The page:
By Lune van der Meulen
What’s news and what isn’t? Is it news when a dog bites a mailman? Not really. And what if the dog belonged to president Trump? That would already be more newsworthy. But now; what if the mailman bit the dog of president Trump? Well, that would definitely become a news story.
The degree of newsworthiness depends on certain conditions. Galtung and Ruge (1965) made an overview of factors that are of influence on the newsworthiness of certain events. Next to unexpectedness and the reference to elite people, they also state that events “have to pass a threshold, before being recorded at all” (Galtung & Ruge, 1965, pp. 66). This factor can be clearly demonstrated by a current news event: the Rohingya crisis in Myanmar.
The Muslim minority Rohingya has been persecuted for many years by Myanmar’s so-called security forces, and even the UN stated Myanmar’s army might have committed ethnic cleansing.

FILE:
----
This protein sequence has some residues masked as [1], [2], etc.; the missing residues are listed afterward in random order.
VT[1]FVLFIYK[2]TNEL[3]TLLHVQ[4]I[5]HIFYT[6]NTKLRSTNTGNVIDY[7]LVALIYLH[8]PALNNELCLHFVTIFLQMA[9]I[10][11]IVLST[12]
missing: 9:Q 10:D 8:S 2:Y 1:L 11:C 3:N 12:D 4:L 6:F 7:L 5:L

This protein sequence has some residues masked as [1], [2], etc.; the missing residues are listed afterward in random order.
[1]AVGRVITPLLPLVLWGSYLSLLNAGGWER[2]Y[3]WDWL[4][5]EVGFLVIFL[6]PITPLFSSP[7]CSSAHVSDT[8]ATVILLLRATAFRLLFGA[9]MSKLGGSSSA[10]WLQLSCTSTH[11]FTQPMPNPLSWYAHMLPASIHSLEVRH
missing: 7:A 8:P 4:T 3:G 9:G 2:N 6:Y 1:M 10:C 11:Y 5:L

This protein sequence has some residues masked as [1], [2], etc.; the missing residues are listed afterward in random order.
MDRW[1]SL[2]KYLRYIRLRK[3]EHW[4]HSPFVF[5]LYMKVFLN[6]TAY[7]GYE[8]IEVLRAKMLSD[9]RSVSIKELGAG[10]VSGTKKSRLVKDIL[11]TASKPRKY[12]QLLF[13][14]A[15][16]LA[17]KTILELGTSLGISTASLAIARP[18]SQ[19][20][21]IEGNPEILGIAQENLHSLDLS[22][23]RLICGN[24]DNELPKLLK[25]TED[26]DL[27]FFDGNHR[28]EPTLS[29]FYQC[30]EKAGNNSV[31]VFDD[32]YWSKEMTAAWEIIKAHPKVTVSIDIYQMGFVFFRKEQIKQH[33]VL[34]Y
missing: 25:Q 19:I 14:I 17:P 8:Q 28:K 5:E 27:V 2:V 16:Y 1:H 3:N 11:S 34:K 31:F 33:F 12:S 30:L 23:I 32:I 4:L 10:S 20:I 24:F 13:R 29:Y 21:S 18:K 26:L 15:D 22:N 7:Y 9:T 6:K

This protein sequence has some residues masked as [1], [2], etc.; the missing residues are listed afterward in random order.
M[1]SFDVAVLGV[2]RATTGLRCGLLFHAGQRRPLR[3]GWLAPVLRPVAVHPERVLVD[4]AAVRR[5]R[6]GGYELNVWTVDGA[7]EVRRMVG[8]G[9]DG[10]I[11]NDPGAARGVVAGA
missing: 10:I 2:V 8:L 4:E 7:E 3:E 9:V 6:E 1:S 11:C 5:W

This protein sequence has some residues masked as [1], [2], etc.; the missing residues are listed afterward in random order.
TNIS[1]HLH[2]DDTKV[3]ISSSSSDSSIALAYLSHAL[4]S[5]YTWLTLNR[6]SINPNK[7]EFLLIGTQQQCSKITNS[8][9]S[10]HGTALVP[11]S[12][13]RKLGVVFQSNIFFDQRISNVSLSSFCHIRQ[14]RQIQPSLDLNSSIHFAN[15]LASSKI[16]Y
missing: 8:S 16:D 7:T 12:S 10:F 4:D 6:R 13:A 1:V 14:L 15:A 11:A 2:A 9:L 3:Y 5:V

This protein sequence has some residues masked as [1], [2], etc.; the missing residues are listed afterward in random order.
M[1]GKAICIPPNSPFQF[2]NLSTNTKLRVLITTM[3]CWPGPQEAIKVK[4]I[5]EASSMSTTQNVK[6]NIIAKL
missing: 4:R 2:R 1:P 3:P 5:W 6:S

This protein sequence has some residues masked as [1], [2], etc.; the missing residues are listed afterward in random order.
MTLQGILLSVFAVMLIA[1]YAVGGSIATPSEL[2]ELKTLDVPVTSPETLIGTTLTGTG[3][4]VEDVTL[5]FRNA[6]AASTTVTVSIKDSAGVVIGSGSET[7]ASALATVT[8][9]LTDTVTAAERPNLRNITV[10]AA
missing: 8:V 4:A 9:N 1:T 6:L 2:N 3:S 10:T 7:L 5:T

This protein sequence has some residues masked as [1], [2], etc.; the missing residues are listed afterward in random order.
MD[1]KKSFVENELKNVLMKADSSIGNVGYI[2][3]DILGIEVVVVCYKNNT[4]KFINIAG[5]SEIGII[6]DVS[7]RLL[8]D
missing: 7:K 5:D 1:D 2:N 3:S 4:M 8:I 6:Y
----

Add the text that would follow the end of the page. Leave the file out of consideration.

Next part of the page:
This story, however, has only recently become an actual news story. Only since violence was used by a part of the Rohingya at the end of August, media started to cover.
The Rohingya attacked the armed police of Myanmar with handmade weapons, this wasn’t just a regular attack. According to Laetitia van den Assum, it’s a true revolt because their boiling point has been reached.
It’s unfortunate that even 52 years after the article by Galtung and Ruge appeared, thresholds still have to be passed, and apparently, boiling points have to be reached in order to become relevant to the media.
- Galtung, Johan and Mari Holmboe Ruge. “The Structure of Foreign News” Journal of Peace Research 2.1 (1965): 64-91. Print.